Terns Phar­ma­ceu­ti­cals touts safe­ty da­ta from an ex-Eli Lil­ly can­di­date in the hunt for NASH treat­ment

While many oth­ers have tried — and failed — to get a NASH can­di­date across the fin­ish line, Terns Phar­ma­ceu­ti­cals thinks its FXR ag­o­nist will even­tu­al­ly earn its wings with­out the safe­ty is­sues that have slowed oth­ers down. Now, a mid-stage safe­ty read­out could help add some va­lid­i­ty to those hopes.

No pa­tients in the Phase IIa LIFT study dis­con­tin­ued TERN-101 due to side ef­fects, CMO Erin Quirk said dur­ing a call with in­vestors on Mon­day morn­ing. That in­cludes pru­ri­tus, an un­com­fort­able itch­ing sen­sa­tion that fre­quent­ly leads pa­tients to drop out of oth­er FXR ag­o­nist stud­ies.

Senthil Sun­daram

“This is the first of sev­er­al im­por­tant mile­stones that pro­vide val­i­da­tion for Terns’ pipeline over the next 12 months or so,” CEO Senthil Sun­daram said.

NASH, or non­al­co­holic steato­hep­ati­tis, refers to fat buildup in the liv­er that caus­es in­flam­ma­tion and scar­ring. TERN-101 tar­gets FXR, a nu­clear re­cep­tor in the liv­er, in­tes­tine and kid­neys that reg­u­lates the he­pat­ic ex­pres­sion of var­i­ous genes in­volved in lipid me­tab­o­lism, in­flam­ma­tion and fi­bro­sis.

Eleven out of the 74 pa­tients treat­ed with TERN-101 came down with pru­ri­tus, in­clud­ing four in the high­est dose group, Terns said. Pa­tients re­ceived one of three dos­es — 5 mg, 10 mg or 15 mg — over 12 weeks. There were no treat­ment-re­lat­ed se­ri­ous ad­verse events, as two cas­es of Covid-19 and a UTI that sent pa­tients to the hos­pi­tal were not linked to the can­di­date.

“TERN-101 is more high­ly liv­er-dis­trib­uted than oth­er FXR ag­o­nists that have been stud­ied in NASH pa­tients,” Quirk said dur­ing the call, adding that da­ta sug­gest the can­di­date pri­mar­i­ly ac­ti­vates FXR in the liv­er, rather than the in­tes­tine or oth­er or­gans. “We be­lieve that TERN-101’s dif­fer­en­ti­at­ed safe­ty and tol­er­a­bil­i­ty pro­file and im­proved tar­get en­gage­ment, rel­a­tive to oth­er FXR ag­o­nists, is be­cause of its ac­tiv­i­ty in the liv­er.”

Oth­er NASH can­di­dates have run in­to trou­ble with raised LDL cho­les­terol, which in turn can raise car­dio­vas­cu­lar risk. No change in LDL cho­les­terol was re­port­ed in the first two dose groups, but a sta­tis­ti­cal­ly sig­nif­i­cant change (15.9%) was seen in the 15 mg group.

Re­searchers al­so not­ed im­prove­ments in a bio­mark­er known as cor­rect­ed T1 (cT1) re­lax­ation time, an MRI-based test mea­sur­ing free-wa­ter con­tent in liv­er tis­sue. Im­prove­ments of at least 80 mil­lisec­onds were seen in a sig­nif­i­cant pro­por­tion of pa­tients in the 5 mg and 10 mg groups at Week 12 com­pared to place­bo, and sig­nif­i­cant de­creas­es in cT1 were re­port­ed at Week 6 for all dose groups, ac­cord­ing to Terns.

Erin Quirk

“LIFT is the first con­trolled NASH tri­al to show sig­nif­i­cant cT1 im­prove­ment as ear­ly as Week 6,” Quirk said.

Mean rel­a­tive changes in MRI pro­ton den­si­ty fat frac­tion (MRI-PDFF), an imag­ing mark­er that mea­sures liv­er fat con­tent, were -8.4% in the place­bo arm, -15.1% in the 5 mg arm, -19.7% in the 10 mg arm, and -12.9% in the 15 mg arm at Week 12. While the rel­a­tive changes were sig­nif­i­cant at Week 6 for the 10 and 15 mg groups com­pared to place­bo, they weren’t sta­tis­ti­cal­ly sig­nif­i­cant at Week 12, Terns said.

Mean changes in ala­nine transam­i­nase lev­els (ALT), which can in­di­cate a liv­er prob­lem, were -5.3% (place­bo), -2.6% (5 mg), -18% (10 mg), and -13.2% (15 mg).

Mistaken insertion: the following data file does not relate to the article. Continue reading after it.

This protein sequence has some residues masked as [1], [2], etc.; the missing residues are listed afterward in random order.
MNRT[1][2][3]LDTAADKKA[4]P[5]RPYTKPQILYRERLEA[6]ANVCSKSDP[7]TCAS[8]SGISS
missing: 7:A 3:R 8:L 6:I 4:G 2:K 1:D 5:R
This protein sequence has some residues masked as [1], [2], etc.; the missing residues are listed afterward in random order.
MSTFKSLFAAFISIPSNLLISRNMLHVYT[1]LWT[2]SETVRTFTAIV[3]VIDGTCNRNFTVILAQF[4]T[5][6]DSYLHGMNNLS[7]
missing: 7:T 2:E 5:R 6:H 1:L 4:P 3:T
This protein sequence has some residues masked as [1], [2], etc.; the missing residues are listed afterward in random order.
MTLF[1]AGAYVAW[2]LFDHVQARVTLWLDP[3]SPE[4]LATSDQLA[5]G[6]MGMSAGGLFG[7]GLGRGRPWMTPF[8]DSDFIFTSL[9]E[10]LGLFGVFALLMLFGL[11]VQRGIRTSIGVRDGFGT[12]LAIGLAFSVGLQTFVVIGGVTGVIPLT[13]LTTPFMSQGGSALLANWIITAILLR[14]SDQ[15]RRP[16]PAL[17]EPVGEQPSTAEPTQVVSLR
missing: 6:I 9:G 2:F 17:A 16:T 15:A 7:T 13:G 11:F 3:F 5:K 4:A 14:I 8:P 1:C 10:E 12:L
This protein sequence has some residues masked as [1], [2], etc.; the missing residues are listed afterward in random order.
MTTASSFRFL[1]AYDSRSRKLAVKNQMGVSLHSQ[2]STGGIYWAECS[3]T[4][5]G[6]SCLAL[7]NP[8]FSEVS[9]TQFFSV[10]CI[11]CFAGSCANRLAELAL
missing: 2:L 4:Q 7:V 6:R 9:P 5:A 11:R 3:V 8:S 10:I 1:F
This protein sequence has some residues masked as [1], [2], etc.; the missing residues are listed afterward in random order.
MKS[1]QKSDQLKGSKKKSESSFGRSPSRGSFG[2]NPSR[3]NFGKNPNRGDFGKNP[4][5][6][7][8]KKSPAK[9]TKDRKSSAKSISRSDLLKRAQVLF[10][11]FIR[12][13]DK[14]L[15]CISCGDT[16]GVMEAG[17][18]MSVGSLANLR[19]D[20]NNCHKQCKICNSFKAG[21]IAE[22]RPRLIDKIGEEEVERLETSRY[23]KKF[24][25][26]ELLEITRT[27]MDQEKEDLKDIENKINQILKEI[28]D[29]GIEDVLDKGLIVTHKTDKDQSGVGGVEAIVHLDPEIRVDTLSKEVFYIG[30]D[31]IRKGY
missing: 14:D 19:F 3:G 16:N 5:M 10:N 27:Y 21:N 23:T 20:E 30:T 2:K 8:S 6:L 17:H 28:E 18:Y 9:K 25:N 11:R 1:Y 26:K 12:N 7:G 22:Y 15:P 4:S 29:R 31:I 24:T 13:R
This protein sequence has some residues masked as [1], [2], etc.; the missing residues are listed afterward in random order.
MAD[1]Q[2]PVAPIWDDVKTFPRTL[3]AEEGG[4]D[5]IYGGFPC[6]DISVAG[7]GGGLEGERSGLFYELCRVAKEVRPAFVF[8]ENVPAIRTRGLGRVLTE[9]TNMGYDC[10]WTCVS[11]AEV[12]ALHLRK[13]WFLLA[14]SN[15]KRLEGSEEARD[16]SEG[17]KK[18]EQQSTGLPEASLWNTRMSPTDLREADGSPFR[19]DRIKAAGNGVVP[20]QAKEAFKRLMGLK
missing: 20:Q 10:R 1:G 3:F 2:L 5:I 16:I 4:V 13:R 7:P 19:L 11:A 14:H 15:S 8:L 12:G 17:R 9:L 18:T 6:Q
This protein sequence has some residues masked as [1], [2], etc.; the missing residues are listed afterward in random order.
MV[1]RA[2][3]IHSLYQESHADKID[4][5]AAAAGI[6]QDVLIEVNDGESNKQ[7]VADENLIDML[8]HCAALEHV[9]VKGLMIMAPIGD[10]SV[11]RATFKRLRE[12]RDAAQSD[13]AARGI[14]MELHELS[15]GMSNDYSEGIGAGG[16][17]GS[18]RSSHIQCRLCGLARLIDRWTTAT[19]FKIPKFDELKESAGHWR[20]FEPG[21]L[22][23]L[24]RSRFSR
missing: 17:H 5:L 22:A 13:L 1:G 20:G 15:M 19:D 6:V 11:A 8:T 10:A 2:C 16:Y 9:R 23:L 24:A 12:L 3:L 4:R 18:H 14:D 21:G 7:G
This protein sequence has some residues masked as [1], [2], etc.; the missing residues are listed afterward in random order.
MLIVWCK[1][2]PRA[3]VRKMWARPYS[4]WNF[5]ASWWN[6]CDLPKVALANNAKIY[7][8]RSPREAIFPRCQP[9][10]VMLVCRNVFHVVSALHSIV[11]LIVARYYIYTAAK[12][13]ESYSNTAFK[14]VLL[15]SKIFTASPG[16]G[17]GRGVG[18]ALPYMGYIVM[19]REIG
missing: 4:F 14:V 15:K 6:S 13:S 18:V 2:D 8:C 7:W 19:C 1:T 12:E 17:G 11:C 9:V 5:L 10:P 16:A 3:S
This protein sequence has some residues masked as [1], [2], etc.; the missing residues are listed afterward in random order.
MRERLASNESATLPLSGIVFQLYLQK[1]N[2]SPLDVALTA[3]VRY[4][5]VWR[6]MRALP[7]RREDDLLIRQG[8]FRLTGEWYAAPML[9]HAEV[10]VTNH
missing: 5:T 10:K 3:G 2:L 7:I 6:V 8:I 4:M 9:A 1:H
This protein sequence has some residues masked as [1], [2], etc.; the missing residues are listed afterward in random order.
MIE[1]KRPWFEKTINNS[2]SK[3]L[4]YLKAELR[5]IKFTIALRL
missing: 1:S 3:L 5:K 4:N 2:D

Terns $TERN stock was up 9% up­on shar­ing the news ear­ly Mon­day morn­ing, then slipped 4% about an hour lat­er.

Terns bagged the rights to TERN-101 back in 2018, along with two oth­er NASH can­di­dates from Eli Lil­ly. Its TERN501, a thy­roid hor­mone re­cep­tor be­ta ag­o­nist, is cur­rent­ly in Phase I, and a com­bi­na­tion tri­al of the two is ex­pect­ed to kick off in the first half of next year.

While 2019 was ini­tial­ly dubbed “The Year of NASH” by Gold­man Sachs, the year quick­ly turned in­to the year of NASH fail­ures, the most no­table among them Gilead’s. CymaBay went from a $1 bil­lion com­pa­ny to a $100 mil­lion com­pa­ny af­ter they found their drug ap­peared to be mak­ing pa­tients worse. Cir­ius with­drew an $86 mil­lion IPO bid af­ter a bad read­out.

The bad luck con­tin­ued in­to 2020, as In­ter­cept, which pulled ahead with pos­i­tive Phase III re­sults, wound up with a re­jec­tion for their long-watched NASH drug last June. And af­ter fail­ing a Phase III show­down, Gen­fit ex­it­ed NASH al­to­geth­er and made plans to lay off 40% of its work­force back in Oc­to­ber.

Ab­b­Vie cur­rent­ly has a Phase I FXR ag­o­nist for NASH, which it in­her­it­ed in the Al­ler­gan buy­out.

At first, the idea be­hind Terns — named af­ter the small, tough wa­ter bird — was to part­ner a Cal­i­for­nia-based dis­cov­ery team with a small de­vel­op­ment group in Chi­na to ef­fi­cient­ly de­vel­op new drugs pri­mar­i­ly for the Chi­nese mar­ket. But back in Jan­u­ary, a spokesper­son for the com­pa­ny told End­points News that the com­pa­ny has since shift­ed to fo­cus more on build­ing a head­quar­ters and de­vel­op­ment team in Cal­i­for­nia.

While Terns con­tin­ues to “have an eye on ad­di­tion­al glob­al mar­kets,” their cur­rent fo­cus is on the US, where clin­i­cal tri­als for their three lead pro­grams will oc­cur, the spokesper­son said.

Biotech Half­time Re­port: Af­ter a bumpy year, is biotech ready to re­bound?

The biotech sector has come down firmly from the highs of February as negative sentiment takes hold. The sector had a major boost of optimism from the success of the COVID-19 vaccines, making investors keenly aware of the potential of biopharma R&D engines. But from early this year, clinical trial, regulatory and access setbacks have reminded investors of the sector’s inherent risks.

RBC Capital Markets recently surveyed investors to take the temperature of the market, a mix of specialists/generalists and long-only/ long-short investment strategies. Heading into the second half of the year, investors mostly see the sector as undervalued (49%), a large change from the first half of the year when only 20% rated it as undervalued. Around 41% of investors now believe that biotech will underperform the S&P500 in the second half of 2021. Despite that view, 54% plan to maintain their position in the market and 41% still plan to increase their holdings.

No­vo CEO Lars Fruer­gaard Jør­gensen on R&D risk, the deal strat­e­gy and tar­gets for gen­der di­ver­si­ty